Walter Picado Portuguez (’97, Costa Rica) was a teenager in rural Pocora when construction trucks began arriving at a dilapidated banana plantation nearby. He and the other locals were intrigued by the sudden surge in activity, not fully comprehending what was taking shape. Over time, that site would be transformed into EARTH University’s Guácimo Campus. Workers came to build the academic and residential facilities, the cafeteria, and more. Amid the excitement, 15-year-old Walter applied to be a construction assistant during his three-month vacation from high school.
For two consecutive years, Walter worked on the construction site, in a job that was “difficult yet satisfying”. He helped raise walls, unload trucks, dig ditches. He learned about electrical wiring and the intricacies of aqueduct systems. He laid cement blocks, flooring, and sinks in spaces that he himself would someday inhabit.
“Today, I say with great pride that EARTH began educating me before its doors even opened,” Walter says. “It had never crossed my mind to apply to study at EARTH because I wasn’t aware of its specialties. So, I decided to attend Tecnológico de Costa Rica and become a construction engineer. A year later, some of my Guácimo friends who were studying at EARTH invited me to visit them on campus. I fell in love with it immediately. Because I had been there during the early construction stage, it was incredible to see the finished transformation. My friends told me about the University’s philosophy and how they themselves, through experiential learning, were being prepared as leaders of change. At that point, I knew EARTH was right for me.”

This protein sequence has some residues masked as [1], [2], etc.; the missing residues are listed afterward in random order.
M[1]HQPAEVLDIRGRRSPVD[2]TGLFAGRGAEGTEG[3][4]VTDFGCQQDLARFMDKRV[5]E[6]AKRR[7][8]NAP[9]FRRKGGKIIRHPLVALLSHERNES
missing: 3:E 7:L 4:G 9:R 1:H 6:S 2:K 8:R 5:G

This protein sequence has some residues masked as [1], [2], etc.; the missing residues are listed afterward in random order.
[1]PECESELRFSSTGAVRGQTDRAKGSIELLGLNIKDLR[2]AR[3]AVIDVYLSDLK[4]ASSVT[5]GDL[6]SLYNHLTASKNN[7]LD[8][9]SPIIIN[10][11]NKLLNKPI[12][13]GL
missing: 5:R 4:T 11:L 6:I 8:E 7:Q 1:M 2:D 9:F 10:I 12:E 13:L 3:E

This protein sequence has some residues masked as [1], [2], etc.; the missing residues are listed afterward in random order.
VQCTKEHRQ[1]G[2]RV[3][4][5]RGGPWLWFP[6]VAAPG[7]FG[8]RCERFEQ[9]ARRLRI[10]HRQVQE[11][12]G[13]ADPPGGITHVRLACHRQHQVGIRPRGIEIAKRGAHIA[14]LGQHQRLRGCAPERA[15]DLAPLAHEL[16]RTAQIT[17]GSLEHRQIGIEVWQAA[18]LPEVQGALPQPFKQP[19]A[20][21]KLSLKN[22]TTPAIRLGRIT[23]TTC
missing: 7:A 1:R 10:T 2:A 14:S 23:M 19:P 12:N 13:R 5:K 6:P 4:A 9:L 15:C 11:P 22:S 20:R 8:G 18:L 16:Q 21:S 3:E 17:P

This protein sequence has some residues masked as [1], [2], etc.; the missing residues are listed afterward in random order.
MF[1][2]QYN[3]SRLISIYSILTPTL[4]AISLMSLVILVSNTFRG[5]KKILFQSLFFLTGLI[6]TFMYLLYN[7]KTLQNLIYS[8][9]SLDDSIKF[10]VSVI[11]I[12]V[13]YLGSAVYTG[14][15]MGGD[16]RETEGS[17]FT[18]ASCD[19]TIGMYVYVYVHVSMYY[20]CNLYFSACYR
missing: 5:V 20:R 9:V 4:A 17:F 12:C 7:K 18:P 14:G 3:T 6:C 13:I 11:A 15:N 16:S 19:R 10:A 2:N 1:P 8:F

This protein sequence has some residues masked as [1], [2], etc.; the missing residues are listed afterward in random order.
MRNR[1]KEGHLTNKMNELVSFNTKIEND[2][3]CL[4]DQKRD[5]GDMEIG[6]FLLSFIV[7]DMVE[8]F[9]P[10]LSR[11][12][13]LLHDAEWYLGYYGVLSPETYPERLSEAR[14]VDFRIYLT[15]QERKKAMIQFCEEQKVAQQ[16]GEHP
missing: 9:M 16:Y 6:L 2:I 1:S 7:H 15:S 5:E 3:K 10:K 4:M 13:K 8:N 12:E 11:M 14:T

And it was. Walter applied quickly to beat the fast-approaching deadline. His paper application, which he transported to campus via his pocket, got so damp and wrinkled that he had to re-flatten it very carefully before submitting it. He took an entrance exam, was interviewed by faculty members, and – finally – was admitted to the University. The joy was immense, and he felt proud about his family’s farming heritage.
“When I look back, I realize my EARTH experience was the best thing that happened to me – personally and professionally,” adds Walter, who graduated with honors in December 1997. “The University hones the talents that each student has within them. It helps young people develop a wealth of technical knowledge as well as the sensitivity to effectively work for and with others.”
As a professional, Walter has worked in research, teaching, and agricultural production at rural extensions and elsewhere. He says he has called on his EARTH education in every job he has held because it endowed him with the leadership abilities to not only make intelligent decisions but also to carry them out.
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